Image: Getty

In response to an investigation by ProPublica into the unsolved murders of three black trans women in Jacksonville, Florida, Laverne Cox has opened up about her experience with suicidal ideation to illustrate a larger point about the importance of not being misgendered. On Twitter, Cox shared a note Monday explaining that “many years ago when I was contemplating suicide,” she planned to leave several notes behind with her name and preferred pronouns. “Being misgendered and deadnamed in my death felt like it would be the ultimate insult,” she wrote.

The ProPublica report found that, in official documents, investigating authorities “repeatedly” misgendered and deadnamed the victims. It casts a light on the murders of Celine Walker, Antonia “Antash’a” English, and Cathalina James, and how the police’s insensitivity has ruptured their standing with the local transgender community. Activists also say that the police’s mishandling of their identities may have slowed down investigations, since trans victims’ friends or acquaintances may only know them by their preferred names and pronouns.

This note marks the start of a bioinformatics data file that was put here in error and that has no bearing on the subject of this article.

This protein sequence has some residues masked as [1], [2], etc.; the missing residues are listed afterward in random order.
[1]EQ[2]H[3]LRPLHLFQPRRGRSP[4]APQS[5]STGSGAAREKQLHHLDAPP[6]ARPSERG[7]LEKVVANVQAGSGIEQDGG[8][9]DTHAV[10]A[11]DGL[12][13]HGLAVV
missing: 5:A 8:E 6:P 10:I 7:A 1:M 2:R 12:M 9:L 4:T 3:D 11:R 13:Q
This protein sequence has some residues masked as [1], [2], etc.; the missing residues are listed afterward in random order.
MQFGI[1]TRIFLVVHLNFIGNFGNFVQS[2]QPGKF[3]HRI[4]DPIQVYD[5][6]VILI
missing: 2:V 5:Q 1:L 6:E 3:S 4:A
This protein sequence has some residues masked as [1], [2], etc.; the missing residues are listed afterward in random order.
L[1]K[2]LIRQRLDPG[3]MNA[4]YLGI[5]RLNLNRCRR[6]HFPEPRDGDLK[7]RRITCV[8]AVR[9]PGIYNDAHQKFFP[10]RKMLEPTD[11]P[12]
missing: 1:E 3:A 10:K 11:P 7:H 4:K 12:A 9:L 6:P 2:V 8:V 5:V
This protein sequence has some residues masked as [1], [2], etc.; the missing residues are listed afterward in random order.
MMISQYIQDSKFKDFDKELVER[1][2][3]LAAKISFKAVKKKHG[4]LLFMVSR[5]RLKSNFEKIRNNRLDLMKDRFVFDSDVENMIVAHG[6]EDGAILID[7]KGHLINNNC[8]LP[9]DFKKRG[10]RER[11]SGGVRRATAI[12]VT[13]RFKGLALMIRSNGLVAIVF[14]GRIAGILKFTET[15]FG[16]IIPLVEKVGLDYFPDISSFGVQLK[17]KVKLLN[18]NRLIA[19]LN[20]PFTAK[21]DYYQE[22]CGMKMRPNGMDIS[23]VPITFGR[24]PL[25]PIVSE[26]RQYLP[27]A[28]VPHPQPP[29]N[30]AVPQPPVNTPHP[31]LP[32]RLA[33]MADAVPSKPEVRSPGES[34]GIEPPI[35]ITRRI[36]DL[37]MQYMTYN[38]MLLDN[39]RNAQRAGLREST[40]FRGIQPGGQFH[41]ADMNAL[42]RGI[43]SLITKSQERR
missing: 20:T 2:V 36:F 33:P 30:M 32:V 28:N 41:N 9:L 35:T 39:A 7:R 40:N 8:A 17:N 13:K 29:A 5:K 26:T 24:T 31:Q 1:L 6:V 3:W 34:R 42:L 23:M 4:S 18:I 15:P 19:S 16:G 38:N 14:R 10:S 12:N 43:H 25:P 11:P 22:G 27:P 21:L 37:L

Advertisement

The problem is hardly limited to Jacksonville, though. ProPublica spoke to authorities in Baton Rouge, where a trans woman was shot to death and referred to as a “transvestite” by police. A spokesperson for the local police said the department has no official policy on identifying trans victims and police may default to victims’ assigned sex. He added, “if it’s a male, it’s a male.”

Cox’s response to the report is mixed with gratitude and sadness:

“As I read this report from ProPublica I sobbed and wept for all the trans people who have been murdered and those experiencing direct, cultural and structural violence. I wept because I haven’t been allowing myself to. I wept for all of the violence I have experienced in my own life.

I am angered, saddened and enraged that the police in Jacksonville, Flroida and other jurisdictions don’t have policies in place to respect the gender identities of trans folks when they have been MURDERED. Injustice on top of injustice!”

Advertisement

Read the full note here, and you can read ProPublica’s report here.